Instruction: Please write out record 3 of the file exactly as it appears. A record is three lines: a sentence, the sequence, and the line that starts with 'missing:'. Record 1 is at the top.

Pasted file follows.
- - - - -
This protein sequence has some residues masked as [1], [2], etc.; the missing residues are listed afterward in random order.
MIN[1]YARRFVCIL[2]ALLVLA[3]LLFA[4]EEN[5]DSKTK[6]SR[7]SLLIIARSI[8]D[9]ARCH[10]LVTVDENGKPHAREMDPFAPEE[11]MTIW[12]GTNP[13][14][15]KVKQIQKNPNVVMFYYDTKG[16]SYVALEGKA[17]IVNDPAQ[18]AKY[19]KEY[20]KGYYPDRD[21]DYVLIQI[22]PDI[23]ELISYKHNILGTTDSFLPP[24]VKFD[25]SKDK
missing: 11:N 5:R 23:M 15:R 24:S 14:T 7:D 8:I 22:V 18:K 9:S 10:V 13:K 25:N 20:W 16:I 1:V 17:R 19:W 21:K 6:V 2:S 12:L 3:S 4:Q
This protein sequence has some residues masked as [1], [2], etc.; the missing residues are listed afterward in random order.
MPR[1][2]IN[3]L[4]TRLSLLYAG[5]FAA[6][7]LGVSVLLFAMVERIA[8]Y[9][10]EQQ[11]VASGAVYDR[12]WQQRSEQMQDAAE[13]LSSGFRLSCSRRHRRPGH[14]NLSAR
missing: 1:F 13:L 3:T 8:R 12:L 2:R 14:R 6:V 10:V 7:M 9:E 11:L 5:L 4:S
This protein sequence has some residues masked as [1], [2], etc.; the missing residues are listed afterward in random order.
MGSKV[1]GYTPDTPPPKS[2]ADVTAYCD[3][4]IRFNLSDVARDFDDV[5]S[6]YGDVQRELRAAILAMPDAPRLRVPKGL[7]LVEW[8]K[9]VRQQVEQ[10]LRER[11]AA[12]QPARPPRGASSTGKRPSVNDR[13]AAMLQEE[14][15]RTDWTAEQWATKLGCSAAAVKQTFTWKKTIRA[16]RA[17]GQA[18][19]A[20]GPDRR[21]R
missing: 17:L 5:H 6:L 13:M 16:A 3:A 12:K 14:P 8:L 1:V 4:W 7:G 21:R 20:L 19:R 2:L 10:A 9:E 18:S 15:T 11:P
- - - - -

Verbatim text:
This protein sequence has some residues masked as [1], [2], etc.; the missing residues are listed afterward in random order.
MGSKV[1]GYTPDTPPPKS[2]ADVTAYCD[3][4]IRFNLSDVARDFDDV[5]S[6]YGDVQRELRAAILAMPDAPRLRVPKGL[7]LVEW[8]K[9]VRQQVEQ[10]LRER[11]AA[12]QPARPPRGASSTGKRPSVNDR[13]AAMLQEE[14][15]RTDWTAEQWATKLGCSAAAVKQTFTWKKTIRA[16]RA[17]GQA[18][19]A[20]GPDRR[21]R
missing: 17:L 5:H 6:L 13:M 16:A 3:A 12:K 14:P 8:L 1:V 4:W 7:G 21:R 20:L 19:R 2:L 10:A 9:E 18:S 15:T 11:P